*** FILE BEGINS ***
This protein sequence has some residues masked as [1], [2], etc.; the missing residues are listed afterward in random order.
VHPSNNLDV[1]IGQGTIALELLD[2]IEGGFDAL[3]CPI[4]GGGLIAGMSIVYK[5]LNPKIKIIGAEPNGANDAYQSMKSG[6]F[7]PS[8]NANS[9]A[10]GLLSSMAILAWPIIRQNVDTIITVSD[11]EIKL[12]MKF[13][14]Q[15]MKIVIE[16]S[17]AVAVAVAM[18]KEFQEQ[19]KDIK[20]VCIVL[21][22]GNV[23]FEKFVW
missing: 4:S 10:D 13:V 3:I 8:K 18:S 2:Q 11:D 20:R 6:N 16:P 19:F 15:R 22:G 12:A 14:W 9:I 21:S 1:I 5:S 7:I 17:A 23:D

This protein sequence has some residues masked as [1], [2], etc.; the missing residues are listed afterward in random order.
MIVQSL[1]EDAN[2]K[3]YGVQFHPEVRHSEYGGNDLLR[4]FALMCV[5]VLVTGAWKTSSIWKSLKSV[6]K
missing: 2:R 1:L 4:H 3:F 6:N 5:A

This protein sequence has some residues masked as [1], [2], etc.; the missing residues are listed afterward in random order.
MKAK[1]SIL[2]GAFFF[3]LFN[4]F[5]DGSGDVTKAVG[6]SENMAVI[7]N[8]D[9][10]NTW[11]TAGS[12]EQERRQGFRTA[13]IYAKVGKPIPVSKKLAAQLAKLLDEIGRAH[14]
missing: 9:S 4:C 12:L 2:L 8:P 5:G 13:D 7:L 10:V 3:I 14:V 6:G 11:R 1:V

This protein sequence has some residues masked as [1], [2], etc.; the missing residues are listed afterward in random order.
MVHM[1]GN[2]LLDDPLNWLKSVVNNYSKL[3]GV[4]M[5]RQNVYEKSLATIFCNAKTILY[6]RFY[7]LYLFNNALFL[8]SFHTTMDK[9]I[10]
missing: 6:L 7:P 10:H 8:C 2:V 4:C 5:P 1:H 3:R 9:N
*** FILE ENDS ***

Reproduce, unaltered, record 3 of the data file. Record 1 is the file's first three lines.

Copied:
This protein sequence has some residues masked as [1], [2], etc.; the missing residues are listed afterward in random order.
MKAK[1]SIL[2]GAFFF[3]LFN[4]F[5]DGSGDVTKAVG[6]SENMAVI[7]N[8]D[9][10]NTW[11]TAGS[12]EQERRQGFRTA[13]IYAKVGKPIPVSKKLAAQLAKLLDEIGRAH[14]
missing: 9:S 4:C 12:L 2:L 8:P 5:G 13:D 7:L 10:V 3:I 14:V 6:G 11:R 1:V